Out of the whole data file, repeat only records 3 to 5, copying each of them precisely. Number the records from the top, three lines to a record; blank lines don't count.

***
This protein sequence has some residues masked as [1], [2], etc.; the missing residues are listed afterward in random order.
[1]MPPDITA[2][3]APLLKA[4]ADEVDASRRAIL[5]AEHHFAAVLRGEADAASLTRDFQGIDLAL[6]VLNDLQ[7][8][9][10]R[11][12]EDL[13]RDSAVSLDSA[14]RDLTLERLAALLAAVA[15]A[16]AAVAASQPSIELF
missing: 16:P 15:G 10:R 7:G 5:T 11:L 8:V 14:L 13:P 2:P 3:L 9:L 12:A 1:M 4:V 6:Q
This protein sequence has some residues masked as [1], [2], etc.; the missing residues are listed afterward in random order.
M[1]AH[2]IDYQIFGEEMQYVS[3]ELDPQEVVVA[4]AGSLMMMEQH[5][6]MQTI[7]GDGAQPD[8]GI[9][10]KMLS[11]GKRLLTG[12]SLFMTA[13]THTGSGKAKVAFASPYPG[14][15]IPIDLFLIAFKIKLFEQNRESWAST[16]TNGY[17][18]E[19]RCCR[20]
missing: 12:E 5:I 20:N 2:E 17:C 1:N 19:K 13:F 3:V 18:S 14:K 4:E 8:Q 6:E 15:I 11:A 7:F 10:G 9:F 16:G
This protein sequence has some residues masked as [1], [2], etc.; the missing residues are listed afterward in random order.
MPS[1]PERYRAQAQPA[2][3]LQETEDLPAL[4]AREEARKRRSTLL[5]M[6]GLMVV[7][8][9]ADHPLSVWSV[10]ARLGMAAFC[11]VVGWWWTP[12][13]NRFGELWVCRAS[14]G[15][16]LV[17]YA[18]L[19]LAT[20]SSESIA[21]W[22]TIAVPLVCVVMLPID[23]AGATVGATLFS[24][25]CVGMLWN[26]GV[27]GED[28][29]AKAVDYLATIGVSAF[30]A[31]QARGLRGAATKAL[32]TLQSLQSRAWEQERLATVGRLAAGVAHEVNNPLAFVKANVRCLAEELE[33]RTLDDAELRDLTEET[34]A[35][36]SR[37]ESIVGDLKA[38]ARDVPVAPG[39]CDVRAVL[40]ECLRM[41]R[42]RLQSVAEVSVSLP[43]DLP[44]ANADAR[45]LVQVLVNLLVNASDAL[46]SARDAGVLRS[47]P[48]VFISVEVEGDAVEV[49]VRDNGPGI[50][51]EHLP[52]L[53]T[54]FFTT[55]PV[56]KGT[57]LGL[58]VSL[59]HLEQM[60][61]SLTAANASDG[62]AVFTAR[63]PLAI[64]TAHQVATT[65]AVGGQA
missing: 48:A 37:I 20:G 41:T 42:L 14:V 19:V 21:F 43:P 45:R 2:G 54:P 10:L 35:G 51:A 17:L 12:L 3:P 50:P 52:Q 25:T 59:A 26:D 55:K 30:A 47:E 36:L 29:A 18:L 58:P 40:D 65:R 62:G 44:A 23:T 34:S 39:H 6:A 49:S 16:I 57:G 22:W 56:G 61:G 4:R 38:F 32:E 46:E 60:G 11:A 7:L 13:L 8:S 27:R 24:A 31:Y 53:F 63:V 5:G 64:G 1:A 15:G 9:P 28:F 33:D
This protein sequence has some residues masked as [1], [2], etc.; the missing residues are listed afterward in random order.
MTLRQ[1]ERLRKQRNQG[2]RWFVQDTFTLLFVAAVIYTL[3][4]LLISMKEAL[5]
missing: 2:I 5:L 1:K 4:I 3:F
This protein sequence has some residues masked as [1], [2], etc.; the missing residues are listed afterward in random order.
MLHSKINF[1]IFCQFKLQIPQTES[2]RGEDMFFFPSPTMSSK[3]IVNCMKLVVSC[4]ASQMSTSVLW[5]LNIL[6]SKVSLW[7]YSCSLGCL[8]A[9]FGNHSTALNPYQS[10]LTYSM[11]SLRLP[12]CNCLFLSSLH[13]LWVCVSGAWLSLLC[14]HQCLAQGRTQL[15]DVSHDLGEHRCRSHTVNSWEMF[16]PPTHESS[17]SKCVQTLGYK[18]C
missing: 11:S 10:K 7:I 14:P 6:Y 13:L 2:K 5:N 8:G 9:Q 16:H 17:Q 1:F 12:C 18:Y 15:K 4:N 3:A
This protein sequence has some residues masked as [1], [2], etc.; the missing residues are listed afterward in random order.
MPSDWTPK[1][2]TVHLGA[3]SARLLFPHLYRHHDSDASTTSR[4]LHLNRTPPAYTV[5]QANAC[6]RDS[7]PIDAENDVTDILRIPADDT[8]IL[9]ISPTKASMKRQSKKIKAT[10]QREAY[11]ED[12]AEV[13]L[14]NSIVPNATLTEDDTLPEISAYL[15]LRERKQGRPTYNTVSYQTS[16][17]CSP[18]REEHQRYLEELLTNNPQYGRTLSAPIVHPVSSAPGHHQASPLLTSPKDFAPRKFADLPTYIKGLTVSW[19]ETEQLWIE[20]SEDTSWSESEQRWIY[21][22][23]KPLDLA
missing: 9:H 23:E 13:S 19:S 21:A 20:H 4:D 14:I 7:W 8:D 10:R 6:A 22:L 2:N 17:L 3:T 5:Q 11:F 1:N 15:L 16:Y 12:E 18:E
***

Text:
This protein sequence has some residues masked as [1], [2], etc.; the missing residues are listed afterward in random order.
MPS[1]PERYRAQAQPA[2][3]LQETEDLPAL[4]AREEARKRRSTLL[5]M[6]GLMVV[7][8][9]ADHPLSVWSV[10]ARLGMAAFC[11]VVGWWWTP[12][13]NRFGELWVCRAS[14]G[15][16]LV[17]YA[18]L[19]LAT[20]SSESIA[21]W[22]TIAVPLVCVVMLPID[23]AGATVGATLFS[24][25]CVGMLWN[26]GV[27]GED[28][29]AKAVDYLATIGVSAF[30]A[31]QARGLRGAATKAL[32]TLQSLQSRAWEQERLATVGRLAAGVAHEVNNPLAFVKANVRCLAEELE[33]RTLDDAELRDLTEET[34]A[35][36]SR[37]ESIVGDLKA[38]ARDVPVAPG[39]CDVRAVL[40]ECLRM[41]R[42]RLQSVAEVSVSLP[43]DLP[44]ANADAR[45]LVQVLVNLLVNASDAL[46]SARDAGVLRS[47]P[48]VFISVEVEGDAVEV[49]VRDNGPGI[50][51]EHLP[52]L[53]T[54]FFTT[55]PV[56]KGT[57]LGL[58]VSL[59]HLEQM[60][61]SLTAANASDG[62]AVFTAR[63]PLAI[64]TAHQVATT[65]AVGGQA
missing: 48:A 37:I 20:G 41:T 42:L 14:V 19:V 21:F 43:P 45:R 2:G 54:P 10:L 35:G 51:A 17:L 12:L 3:P 50:P 52:Q 25:T 59:A 26:D 55:K 30:A 47:E 36:L 29:A 18:L 58:P 40:D 65:R 62:G 44:A 23:T 34:S 39:H 6:A 49:S 16:I 57:G 22:W 56:G 61:G 4:R 38:F 32:E 46:E 60:G 11:A 7:L 13:L 8:S 27:R 24:A 31:Y 53:F 63:V 5:G 64:G 1:A 15:G 9:P 28:F 33:D
This protein sequence has some residues masked as [1], [2], etc.; the missing residues are listed afterward in random order.
MTLRQ[1]ERLRKQRNQG[2]RWFVQDTFTLLFVAAVIYTL[3][4]LLISMKEAL[5]
missing: 2:I 5:L 1:K 4:I 3:F
This protein sequence has some residues masked as [1], [2], etc.; the missing residues are listed afterward in random order.
MLHSKINF[1]IFCQFKLQIPQTES[2]RGEDMFFFPSPTMSSK[3]IVNCMKLVVSC[4]ASQMSTSVLW[5]LNIL[6]SKVSLW[7]YSCSLGCL[8]A[9]FGNHSTALNPYQS[10]LTYSM[11]SLRLP[12]CNCLFLSSLH[13]LWVCVSGAWLSLLC[14]HQCLAQGRTQL[15]DVSHDLGEHRCRSHTVNSWEMF[16]PPTHESS[17]SKCVQTLGYK[18]C
missing: 11:S 10:K 7:I 14:P 6:Y 13:L 2:K 5:N 8:G 9:Q 16:H 17:Q 1:F 12:C 18:Y 15:K 4:N 3:A